News Column

World's smelliest flower soon to bloom at Loxahatchee nursery

July 14, 2014

By Barbara Marshall, The Palm Beach Post, Fla.



July 14--LOXAHATCHEE -- This is really going to stink.

Sometime in the next week, the world's largest -- and smelliest -- flower is expected to bloom at Robert Saporito's Tropical Bamboo Nursery and Gardens in Loxahatchee.

Saporito expects his rare amorphophallus titanum to top out at about 6 feet when it's blood-red spathe begins unfolding, enveloping everyone within smelling distance in pulsating waves of putrid gas.

"It smells like rotting flesh," said Saporito.

"Road kill" and "the decomposing carcass of an elephant" are two other colorful descriptions botanists have used to describe the reek.

Hence the plant's nickname: the corpse flower.

A flowering amorphophallus, also known as titan arum, is a rare event in the horticulture world, making it a kind of plant celebrity.

At the few botanic gardens where the plants have bloomed, their noxious odor has attracted thousands of curious visitors undeterred by the experience of being enveloped in the scent of decaying meat. About 130,000 came to the U.S. Botanic Garden in Washington, D.C., last summer for a sniff.

In the past week, Saporito hosted a steady stream of horticulturally minded folks to his tropical bamboo nursery, where his titan arum has a place of honor next to a bamboo tiki hut.

"There's a lot of excited people," said Saporito, sitting out a rainstorm under the hut's roof with the garden's peacock mascot, "Biki," nestled nearby.

Saporito may be the most excited of all. It's been eight years since he planted the seed that is now rapidly sprouting its first bloom.

His staff measures the rapidly growing plant twice a day. On Sunday, its wrinkled green stalk, called a spadix, grew 5 inches. The ruffled petal-like spathe is still closed tightly around its base, although a little burgundy color is starting to show.

After consultation with horticulturalists around the world, Saporito calculates opening day for July 23.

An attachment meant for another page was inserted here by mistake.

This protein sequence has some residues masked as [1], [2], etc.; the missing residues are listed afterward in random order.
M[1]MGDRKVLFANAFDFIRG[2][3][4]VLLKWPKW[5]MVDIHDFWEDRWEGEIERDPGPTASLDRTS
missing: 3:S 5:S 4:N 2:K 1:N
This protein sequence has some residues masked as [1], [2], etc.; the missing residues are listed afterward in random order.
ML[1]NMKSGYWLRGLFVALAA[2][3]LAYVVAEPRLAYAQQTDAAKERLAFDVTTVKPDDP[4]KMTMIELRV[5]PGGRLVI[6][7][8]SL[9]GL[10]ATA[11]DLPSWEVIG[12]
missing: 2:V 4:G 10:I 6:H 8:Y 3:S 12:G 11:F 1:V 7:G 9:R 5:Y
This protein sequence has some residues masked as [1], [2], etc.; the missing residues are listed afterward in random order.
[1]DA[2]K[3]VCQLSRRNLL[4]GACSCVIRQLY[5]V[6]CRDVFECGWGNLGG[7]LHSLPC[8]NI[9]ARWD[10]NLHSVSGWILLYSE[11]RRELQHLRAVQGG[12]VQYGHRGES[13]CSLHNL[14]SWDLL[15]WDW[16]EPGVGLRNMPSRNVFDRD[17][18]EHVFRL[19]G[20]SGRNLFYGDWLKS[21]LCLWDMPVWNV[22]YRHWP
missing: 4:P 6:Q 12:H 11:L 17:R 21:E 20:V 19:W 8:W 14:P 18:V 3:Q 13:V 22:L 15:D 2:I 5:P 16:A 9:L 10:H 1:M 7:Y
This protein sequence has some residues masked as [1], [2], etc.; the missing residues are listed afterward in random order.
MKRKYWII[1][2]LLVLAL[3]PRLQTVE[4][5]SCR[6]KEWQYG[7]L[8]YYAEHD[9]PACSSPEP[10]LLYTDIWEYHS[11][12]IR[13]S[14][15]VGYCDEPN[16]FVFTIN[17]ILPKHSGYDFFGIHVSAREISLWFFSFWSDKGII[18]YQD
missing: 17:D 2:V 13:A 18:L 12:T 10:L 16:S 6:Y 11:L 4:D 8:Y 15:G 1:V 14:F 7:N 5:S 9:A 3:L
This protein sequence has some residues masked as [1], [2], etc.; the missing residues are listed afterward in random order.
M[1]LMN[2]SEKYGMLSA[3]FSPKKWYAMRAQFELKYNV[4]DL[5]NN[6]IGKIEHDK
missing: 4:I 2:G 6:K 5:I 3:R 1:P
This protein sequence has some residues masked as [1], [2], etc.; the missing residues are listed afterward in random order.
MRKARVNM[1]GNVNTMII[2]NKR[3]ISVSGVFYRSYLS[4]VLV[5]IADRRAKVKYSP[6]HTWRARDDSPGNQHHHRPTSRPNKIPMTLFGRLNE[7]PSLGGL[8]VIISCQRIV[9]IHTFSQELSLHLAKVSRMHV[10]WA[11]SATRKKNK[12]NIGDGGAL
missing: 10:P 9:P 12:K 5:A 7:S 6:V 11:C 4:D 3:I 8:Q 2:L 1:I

"But it could be a few days before or after," he admitted.

When it opens, the inside of the spathe will turn the color of raw meat and the plant will raise its temperature to close to that of the human body, to go even further to mimic a mammal carcass, as the plant pushes its scent outward, Saporito said. The scent is strongest at night.

After about 24 hours, the flower will close, then collapse.

In its native habit in the rainforests of Sumatra, Indonesia, amorphophallus's noxious odor attracts pollinating carrion beetles and flies.

In Loxahatchee, Saporito will play the role of dung beetle, brushing donated pollen over the flowers opening inside the spathe in hopes of getting fertile seeds.

Even if it hasn't opened yet, he's planning a Corpse Flower Party on Saturday, with food trucks and evening cocktails to celebrate his odiferous oddity.

"Hey, if the smell attracts more than flies," he said, "that's great."

Since other titan arums around the country have been personalized with names such as "Mr. Stinky" and "Audrey" (from The Little Shop of Horrors), Saporito is considering following suit.

Considering the plant's appearance, only male names will do.

___

(c)2014 The Palm Beach Post (West Palm Beach, Fla.)

Visit The Palm Beach Post (West Palm Beach, Fla.) at www.palmbeachpost.com

Distributed by MCT Information Services


For more stories covering arts and entertainment, please see HispanicBusiness' Arts & Entertainment Channel



Source: Palm Beach Post (FL)


Story Tools






HispanicBusiness.com Facebook Linkedin Twitter RSS Feed Email Alerts & Newsletters